1. ## Proving Linear Dependency

Show that if {v1, v2, v3} is a linearly dependent set of vectors in a vector space V, and v4 is any vector, then {v1, v2, v3, v4} is also linearly dependent.

If I set up a matrix I would end up with a row of 0's in echelon form meaning there is no unique solution, so if I add a 4th column to that matrix would I obtain a row of 0's again, still proving that there is no unique solution, which means it is linearly dependent? If so could somebody set it up for me to see, and if not, could somebody explain how I would go about doing this.

Thanks

2. If $\left\{ {v_1 ,v_2 ,v_3 } \right\}$ is a linearly dependent set in V then $
\alpha _1 v_1 + \alpha _2 v_2 + \alpha _3 v_3 = 0\quad \& \quad \exists \alpha _i \ne 0$
.
Do you understand that?

Well then is it true that $\alpha _1 v_1 + \alpha _2 v_2 + \alpha _3 v_3 + 0v_4 = 0\quad \& \quad \exists \alpha _i \ne 0$.
Does that mean that $\left\{ {v_1 ,v_2 ,v_3, v_4 } \right\}$ is a linearly dependent set in V?

3. So for the first part you're saying a, or alpha in this case, is a scalar that is a real number other than 0, which makes sense, but wouldn't that mean that the set {v1,v2,v3} is linearly independent if they have a unique solution equaling 0 that doesn't involve each of their scalars to be 0?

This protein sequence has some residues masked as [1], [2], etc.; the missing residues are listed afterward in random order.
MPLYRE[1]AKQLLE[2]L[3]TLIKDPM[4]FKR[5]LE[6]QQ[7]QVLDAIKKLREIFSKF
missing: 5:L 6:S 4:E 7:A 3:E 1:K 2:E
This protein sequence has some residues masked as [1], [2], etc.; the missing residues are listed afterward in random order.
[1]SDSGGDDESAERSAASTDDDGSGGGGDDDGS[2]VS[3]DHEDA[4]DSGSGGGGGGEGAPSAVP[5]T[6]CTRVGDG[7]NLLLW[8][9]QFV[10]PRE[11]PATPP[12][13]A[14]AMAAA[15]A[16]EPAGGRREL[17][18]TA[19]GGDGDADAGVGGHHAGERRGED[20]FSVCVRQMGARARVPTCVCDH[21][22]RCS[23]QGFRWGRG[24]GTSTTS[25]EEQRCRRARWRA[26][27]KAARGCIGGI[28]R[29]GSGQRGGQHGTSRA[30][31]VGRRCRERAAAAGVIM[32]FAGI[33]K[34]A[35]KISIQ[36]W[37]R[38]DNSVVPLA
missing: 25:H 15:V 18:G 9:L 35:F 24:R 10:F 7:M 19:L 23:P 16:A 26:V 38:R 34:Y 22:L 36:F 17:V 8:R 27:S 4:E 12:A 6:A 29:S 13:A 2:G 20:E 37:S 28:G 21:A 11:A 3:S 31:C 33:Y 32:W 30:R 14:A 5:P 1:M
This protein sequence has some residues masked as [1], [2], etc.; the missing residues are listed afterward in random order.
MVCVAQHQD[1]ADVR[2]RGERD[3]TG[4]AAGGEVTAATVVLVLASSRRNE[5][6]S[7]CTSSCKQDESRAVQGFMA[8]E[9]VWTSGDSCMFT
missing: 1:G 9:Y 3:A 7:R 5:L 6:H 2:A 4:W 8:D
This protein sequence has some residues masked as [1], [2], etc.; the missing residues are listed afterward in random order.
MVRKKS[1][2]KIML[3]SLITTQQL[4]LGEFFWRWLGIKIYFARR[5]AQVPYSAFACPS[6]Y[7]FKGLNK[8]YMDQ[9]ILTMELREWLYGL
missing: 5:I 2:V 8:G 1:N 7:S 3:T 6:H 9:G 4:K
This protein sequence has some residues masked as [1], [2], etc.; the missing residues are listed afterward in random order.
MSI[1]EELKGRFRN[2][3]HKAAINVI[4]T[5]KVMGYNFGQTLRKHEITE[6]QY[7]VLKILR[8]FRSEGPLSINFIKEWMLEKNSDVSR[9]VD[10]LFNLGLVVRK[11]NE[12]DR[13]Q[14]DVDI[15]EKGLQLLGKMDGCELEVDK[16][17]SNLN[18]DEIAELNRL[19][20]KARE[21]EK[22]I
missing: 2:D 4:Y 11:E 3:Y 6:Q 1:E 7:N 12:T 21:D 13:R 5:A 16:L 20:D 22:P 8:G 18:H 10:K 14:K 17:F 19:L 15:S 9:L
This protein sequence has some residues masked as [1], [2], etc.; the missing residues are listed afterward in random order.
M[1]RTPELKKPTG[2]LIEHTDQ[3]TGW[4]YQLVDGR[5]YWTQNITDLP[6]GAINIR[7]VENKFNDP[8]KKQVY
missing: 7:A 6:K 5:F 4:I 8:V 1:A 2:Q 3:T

4. The question is: Do you understand the definition of linear dependent?
What does it mean: $\left\{ {v_1 ,v_2 ,v_3 } \right\}$ is a linearly dependent set in V?

5. I'm not too sure, but I think it means that the vectors can add up to = 0 with the help of scalars.

6. Originally Posted by Keegan
I'm not too sure, but I think it means that the vectors can add up to = 0 with the help of scalars.
what do you mean by "with the help of scalars"? {v_1, v_1, v_3} is linear dependent in V means that there exists some none-zero a_i s.t the sum of a_i*v_i= 0 where i runs from i to 3. What Plato did was he/she fixes a_4=0 so that a_4*v_4=0 then you will have the result from there.